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Europe & Central Asia

2005

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Your Excellency,

The Committee to Protect Journalists is deeply troubled by a campaign of harassment and intimidation against Stanislav Dmitriyevsky in retaliation for his newspaper's reporting on the war in Chechnya. The persecution of Dmitriyevsky is part of a broader government campaign to obstruct the work of independent media reporting on Chechnya.

Dmitriyevsky is the director of the human rights organization Russian-Chechen Friendship Society (RCFS), and editor-in-chief of its newspaper, Pravo-Zashchita (Rights Defense). The newspaper, which is based in Nizhny Novgorod, is viewed by Russian journalists as one of the few remaining sources of independent news about Chechnya. Pravo-Zashchita, a monthly with a circulation of 5,000, is distributed in the North Caucasus and several Russian cities.
CPJ Update
October 17, 2005

News from the Committee to Protect Journalists
New York, October 14, 2005—Croatian authorities released Josip Jovic from prison on Thursday after he agreed to respond to contempt charges at the Hague-based United Nations International Criminal Tribunal for the Former Yugoslavia, according to local and international press reports.

Jovic, former editor-in-chief of the Split daily Slobodna Dalmacija, traveled to Holland today and pleaded not guilty to defying Tribunal gag orders against publishing the identity and testimony of a protected witness. He was allowed to return to Croatia after the hearing.

Editor's note: The original text of this alert has been corrected to accurately characterize Minbar i Halq.

New York, October 12, 2005—The Supreme Court on Tuesday partially overturned the July 28 conviction of independent journalist Jumaboy Tolibov and ordered his immediate release, according to local press reports. Tolibov's six-month imprisonment was seen as retaliation for criticizing a prosecutor, and it came amid an ongoing government crackdown on the media.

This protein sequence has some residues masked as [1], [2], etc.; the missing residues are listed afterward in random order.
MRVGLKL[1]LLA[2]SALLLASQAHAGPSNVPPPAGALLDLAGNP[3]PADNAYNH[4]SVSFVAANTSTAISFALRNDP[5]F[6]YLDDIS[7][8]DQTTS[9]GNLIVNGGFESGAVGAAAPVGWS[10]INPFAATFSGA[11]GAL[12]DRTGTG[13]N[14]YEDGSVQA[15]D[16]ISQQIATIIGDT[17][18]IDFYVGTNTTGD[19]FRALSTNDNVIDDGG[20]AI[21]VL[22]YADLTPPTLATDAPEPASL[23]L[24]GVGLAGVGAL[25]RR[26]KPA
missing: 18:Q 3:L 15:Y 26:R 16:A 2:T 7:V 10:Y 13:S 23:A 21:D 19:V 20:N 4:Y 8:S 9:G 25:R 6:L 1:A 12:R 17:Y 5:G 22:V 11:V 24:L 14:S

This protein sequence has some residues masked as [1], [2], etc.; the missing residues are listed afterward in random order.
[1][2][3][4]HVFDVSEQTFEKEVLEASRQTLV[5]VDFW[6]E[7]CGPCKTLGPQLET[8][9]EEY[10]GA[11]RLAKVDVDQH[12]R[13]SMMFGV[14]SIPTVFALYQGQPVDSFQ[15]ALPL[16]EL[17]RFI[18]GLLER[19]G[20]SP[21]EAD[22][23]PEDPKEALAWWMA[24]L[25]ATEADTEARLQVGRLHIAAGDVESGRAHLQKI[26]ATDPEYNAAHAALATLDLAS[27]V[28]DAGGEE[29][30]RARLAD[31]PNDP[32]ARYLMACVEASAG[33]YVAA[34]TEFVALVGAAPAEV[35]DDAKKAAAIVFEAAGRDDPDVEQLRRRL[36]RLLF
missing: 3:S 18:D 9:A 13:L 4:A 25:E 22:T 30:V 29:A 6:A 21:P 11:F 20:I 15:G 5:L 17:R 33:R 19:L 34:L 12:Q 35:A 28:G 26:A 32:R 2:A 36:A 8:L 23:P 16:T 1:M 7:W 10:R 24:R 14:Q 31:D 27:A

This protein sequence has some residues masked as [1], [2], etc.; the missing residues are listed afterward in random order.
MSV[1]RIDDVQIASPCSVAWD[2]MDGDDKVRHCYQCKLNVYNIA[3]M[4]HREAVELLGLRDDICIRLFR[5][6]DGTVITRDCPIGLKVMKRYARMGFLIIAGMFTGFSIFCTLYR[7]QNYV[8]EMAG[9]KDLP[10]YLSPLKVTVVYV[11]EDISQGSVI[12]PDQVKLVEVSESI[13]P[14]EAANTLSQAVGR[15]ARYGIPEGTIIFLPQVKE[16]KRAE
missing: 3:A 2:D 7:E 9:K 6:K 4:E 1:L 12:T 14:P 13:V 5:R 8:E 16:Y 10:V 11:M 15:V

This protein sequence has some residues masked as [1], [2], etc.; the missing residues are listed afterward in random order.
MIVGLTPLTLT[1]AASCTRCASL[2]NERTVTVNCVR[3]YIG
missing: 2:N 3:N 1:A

New York, October 12, 2005—The Committee to Protect Journalists condemns the conviction of a Turkish-Armenian journalist on a charge of "insulting and weakening Turkish identity through the media" An Istanbul court on Friday sentenced Hrant Dink, 52, editor-in-chief of the bilingual Turkish-Armenian weekly Agos, to a six-month suspended term. Dink and his lawyer, Fethiye Cetin, plan to appeal.

The charges stemmed from a series of articles Dink wrote in early 2004 dealing with the collective memory of the Armenian massacres of 1915-1917 under the Ottoman Empire. He called on Armenians to move beyond historical anger toward Turks and "turn to the new blood of independent Armenia."
OCTOBER 7, 2005
Posted October 18, 2005

Hrant Dink, Agos

LEGAL ACTION

A Turkish-Armenian journalist was convicted of "insulting and weakening Turkish identity through the media" An Istanbul court sentenced Dink, 52, editor-in-chief of the bilingual Turkish-Armenian weekly Agos, to a six-month suspended term. Dink and his lawyer, Fethiye Cetin, said they appeal.
New York, October 7, 2005—A Croatian journalist was arrested Thursday and faces extradition to the Hague-based United Nations International Criminal Tribunal for the Former Yugoslavia (ICTY) after being accused of identifying a protected witness and failing to appear at a hearing on a contempt of court charge.

Croatian police in the southern city of Split arrested Josip Jovic, the former editor-in-chief of the Split daily Slobodna Dalmacija, acting on a September 28 arrest warrant issued by the Tribunal, according to local press reports.
New York, October 7, 2005 — The Committee to Protect Journalists today condemned an attack on a Ukrainian television reporter by an unidentified assailant who warned her to stop investigating the political party headed by former Prime Minister Yulia Timoshenko. Reporter Natalya Vlasova of 34 Kanal, a television station in the eastern industrial city of Dnepropetrovsk, was attacked on Tuesday in a downtown street, and repeatedly hit in the head and chest, her editor Ruslan Uralov told CPJ. She is in hospital with concussion and bruising.
OCTOBER 4, 2005
Posted October 11, 2005

Natalya Vlasova, 34 Kanal
ATTACKED

Reporter Natalya Vlasova of 34 Kanal, a television station in the eastern industrial city of Dnepropetrovsk, was attacked in a downtown street by an unidentified assailant who warned her to stop investigating the political party headed by former Prime Minister Yulia Timoshenko. Vlasova was hit repeatedly in the head and chest, her editor Ruslan Uralov told CPJ. She was hospitalized with concussion and bruising.

New York, September 28, 2005 – Eduard Abrosimov was released from prison two weeks early on Wednesday after a court in the southern Russian city of Saratov upheld his criminal libel conviction and reduced his sentence from seven months to time served.

Abrosimov, a journalist and adviser to former regional governor Dmitry Ayatskov, was convicted by a Saratov arbitration court of criminal defamation on June 22 for libeling public officials in two articles published last year in national and local newspapers, according to local press reports. One count of defamation was based on draft material that had not been published.

2005

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Europe and Central Asia

Program Coordinator:
Nina Ognianova

Research Associate:
Muzaffar Suleymanov

nognianova@cpj.org
msuleymanov@cpj.org

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